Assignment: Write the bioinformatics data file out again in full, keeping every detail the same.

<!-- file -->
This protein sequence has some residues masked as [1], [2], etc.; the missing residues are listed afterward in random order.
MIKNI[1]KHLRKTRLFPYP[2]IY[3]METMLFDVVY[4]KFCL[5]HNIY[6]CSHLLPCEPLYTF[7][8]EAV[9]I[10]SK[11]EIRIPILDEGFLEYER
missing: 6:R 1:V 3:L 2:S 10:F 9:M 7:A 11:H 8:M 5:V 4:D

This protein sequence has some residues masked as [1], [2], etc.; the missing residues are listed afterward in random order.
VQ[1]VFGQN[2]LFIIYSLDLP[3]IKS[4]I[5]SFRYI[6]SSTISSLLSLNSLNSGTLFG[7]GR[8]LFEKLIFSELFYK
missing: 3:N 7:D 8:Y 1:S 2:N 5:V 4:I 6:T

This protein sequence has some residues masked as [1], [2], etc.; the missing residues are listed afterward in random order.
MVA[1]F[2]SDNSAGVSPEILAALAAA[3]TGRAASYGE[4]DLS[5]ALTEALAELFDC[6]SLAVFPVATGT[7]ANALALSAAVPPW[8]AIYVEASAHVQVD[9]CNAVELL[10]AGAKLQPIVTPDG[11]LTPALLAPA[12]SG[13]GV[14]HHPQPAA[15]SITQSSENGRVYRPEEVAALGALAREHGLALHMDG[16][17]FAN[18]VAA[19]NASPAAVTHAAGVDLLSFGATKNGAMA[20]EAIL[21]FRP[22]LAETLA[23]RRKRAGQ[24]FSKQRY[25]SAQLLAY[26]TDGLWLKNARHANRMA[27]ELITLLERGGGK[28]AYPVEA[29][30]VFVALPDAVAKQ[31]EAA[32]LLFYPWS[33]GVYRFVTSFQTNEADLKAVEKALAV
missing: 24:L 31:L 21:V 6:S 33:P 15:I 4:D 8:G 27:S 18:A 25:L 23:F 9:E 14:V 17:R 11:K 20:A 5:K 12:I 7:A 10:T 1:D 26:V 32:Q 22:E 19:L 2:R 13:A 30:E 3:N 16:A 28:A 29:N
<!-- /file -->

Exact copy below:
This protein sequence has some residues masked as [1], [2], etc.; the missing residues are listed afterward in random order.
MIKNI[1]KHLRKTRLFPYP[2]IY[3]METMLFDVVY[4]KFCL[5]HNIY[6]CSHLLPCEPLYTF[7][8]EAV[9]I[10]SK[11]EIRIPILDEGFLEYER
missing: 6:R 1:V 3:L 2:S 10:F 9:M 7:A 11:H 8:M 5:V 4:D

This protein sequence has some residues masked as [1], [2], etc.; the missing residues are listed afterward in random order.
VQ[1]VFGQN[2]LFIIYSLDLP[3]IKS[4]I[5]SFRYI[6]SSTISSLLSLNSLNSGTLFG[7]GR[8]LFEKLIFSELFYK
missing: 3:N 7:D 8:Y 1:S 2:N 5:V 4:I 6:T

This protein sequence has some residues masked as [1], [2], etc.; the missing residues are listed afterward in random order.
MVA[1]F[2]SDNSAGVSPEILAALAAA[3]TGRAASYGE[4]DLS[5]ALTEALAELFDC[6]SLAVFPVATGT[7]ANALALSAAVPPW[8]AIYVEASAHVQVD[9]CNAVELL[10]AGAKLQPIVTPDG[11]LTPALLAPA[12]SG[13]GV[14]HHPQPAA[15]SITQSSENGRVYRPEEVAALGALAREHGLALHMDG[16][17]FAN[18]VAA[19]NASPAAVTHAAGVDLLSFGATKNGAMA[20]EAIL[21]FRP[22]LAETLA[23]RRKRAGQ[24]FSKQRY[25]SAQLLAY[26]TDGLWLKNARHANRMA[27]ELITLLERGGGK[28]AYPVEA[29][30]VFVALPDAVAKQ[31]EAA[32]LLFYPWS[33]GVYRFVTSFQTNEADLKAVEKALAV
missing: 24:L 31:L 21:V 6:S 33:P 15:I 4:D 8:G 27:S 18:A 25:L 23:F 9:E 14:V 17:R 11:K 20:A 5:K 12:I 7:A 10:T 1:D 26:V 32:Q 22:E 19:L 2:R 13:A 30:E 3:N 16:A 28:A 29:N